POWER ON: 21-year-old Warwick powerlifter Tom Hardy trained tirelessly in the lead up to breaking the world record.
POWER ON: 21-year-old Warwick powerlifter Tom Hardy trained tirelessly in the lead up to breaking the world record. Marian Faa

WEIGH TO GO: Warwick powerlifter smashes world record

BREAKING a world record isn't something most 21-year-olds can lay claim to, but Tom Hardy has done it twice.

Bringing his second world record "home to Warwick” was a moment of pride for the homegrown strongman, became the first person to squat 333 kilograms in the junior 110kg division powerlifting competition on October 20.

He was also crowned overall winner for his division, hoisting a combined total of 782.5 kilograms across three different lifts at the GPC Junior National Powerlifting competition in Perth.

"Brutal” training regimes, impeccable technique and an unfaltering drive to be the best were qualities that took Warwick's young achiever to international fame.

"I worked tirelessly in training for almost six months in the lead up,” Mr Hardy said.

Powerlifting is a strength sport that combines three challenging lifts: a squat, benchpress and a deadlift.

Mr Hardy got into the sport when he was sixteen, after landing a traineeship at WIRAC.

Tom Hardy trains and manages DY Gym on Grafton St in Warwick.
Tom Hardy trains and manages DY Gym on Grafton St in Warwick. Marian Faa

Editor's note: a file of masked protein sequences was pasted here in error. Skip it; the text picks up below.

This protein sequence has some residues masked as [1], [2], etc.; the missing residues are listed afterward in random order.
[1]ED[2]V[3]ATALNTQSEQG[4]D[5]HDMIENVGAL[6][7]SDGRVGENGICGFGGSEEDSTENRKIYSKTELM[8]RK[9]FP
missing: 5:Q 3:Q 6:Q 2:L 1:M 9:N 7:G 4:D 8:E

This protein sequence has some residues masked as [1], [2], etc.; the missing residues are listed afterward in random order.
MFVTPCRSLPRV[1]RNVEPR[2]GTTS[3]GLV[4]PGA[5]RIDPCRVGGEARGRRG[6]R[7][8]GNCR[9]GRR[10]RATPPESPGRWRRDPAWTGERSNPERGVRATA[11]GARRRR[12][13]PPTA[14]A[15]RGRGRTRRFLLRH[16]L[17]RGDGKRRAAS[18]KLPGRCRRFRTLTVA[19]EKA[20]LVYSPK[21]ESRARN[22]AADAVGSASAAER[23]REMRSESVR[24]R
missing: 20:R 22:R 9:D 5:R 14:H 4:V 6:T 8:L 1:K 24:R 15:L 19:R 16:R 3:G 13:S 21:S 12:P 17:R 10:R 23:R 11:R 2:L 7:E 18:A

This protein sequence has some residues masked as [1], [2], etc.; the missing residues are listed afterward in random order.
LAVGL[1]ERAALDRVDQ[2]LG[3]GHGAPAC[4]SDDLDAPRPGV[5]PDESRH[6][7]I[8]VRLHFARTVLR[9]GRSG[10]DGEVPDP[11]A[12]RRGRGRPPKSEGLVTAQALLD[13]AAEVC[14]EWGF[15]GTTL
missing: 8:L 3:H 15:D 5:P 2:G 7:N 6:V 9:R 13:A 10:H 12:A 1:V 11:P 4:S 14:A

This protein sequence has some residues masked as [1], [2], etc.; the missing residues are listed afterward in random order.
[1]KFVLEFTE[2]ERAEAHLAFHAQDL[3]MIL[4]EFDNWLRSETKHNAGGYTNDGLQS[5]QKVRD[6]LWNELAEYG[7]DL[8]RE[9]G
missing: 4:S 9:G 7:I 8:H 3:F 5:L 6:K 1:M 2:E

Four years on, with one world record already under his belt, it was a last-minute decision to jump up a weight class that earnt him his second world record.

"A couple of weeks out I just decided to have a crack at the 110kg class and it paid off,” he said.

"It was always my goal to bring one world record home to Warwick but now to have two is really humbling and hopefully in the future I can bring more,” he said.

Mr Hardy said the support from people in Warwick was "humbling”.

"My family has been amazing, but even people who I don't have that much contact with always take the time to approach me and offer their support, which is really lovely because Warwick is my home town,” he said.

Now gaining recognition among the top young powerlifters in the world, Mr Hardy was yesterday invited to compete in the Pro Raw Powerlifting competition at the 2019 Arnold Classic, which is Australia's largest fitness expo.

Tom Hardy is keen to take things slow, despite being invited to compete in the Pro Raw open category.
Tom Hardy is keen to take things slow, despite being invited to compete in the Pro Raw open category. Marian Faa

He said it was an honour to be asked to pump iron in the world's third biggest for powerlifting competition.

But a long-view to success saw the humble strongman turn down the opportunity.

"You're up against giants in that competition and I just felt I was not ready for that,” he said.

"I just want to keep doing what I am doing and keep breaking more world records in the juniors category and then step up and hunt the opens down when I am old enough.

"I want to take care of my body ... being so young I don't want to push myself and break early, I just want to take my time and wait until I am ready.”



Toolkit gives confidence in future of play

premium_icon Toolkit gives confidence in future of play

The return of sports in Warwick is looking more promising, with clear guidelines...

School’s Anzac service goes virtual

premium_icon School’s Anzac service goes virtual

How one Warwick high school kept their Anzac Day tradition alive despite...

Virtual hearings could be coming to an end

premium_icon Virtual hearings could be coming to an end

Courthouses across the state are assessing the current practice direction.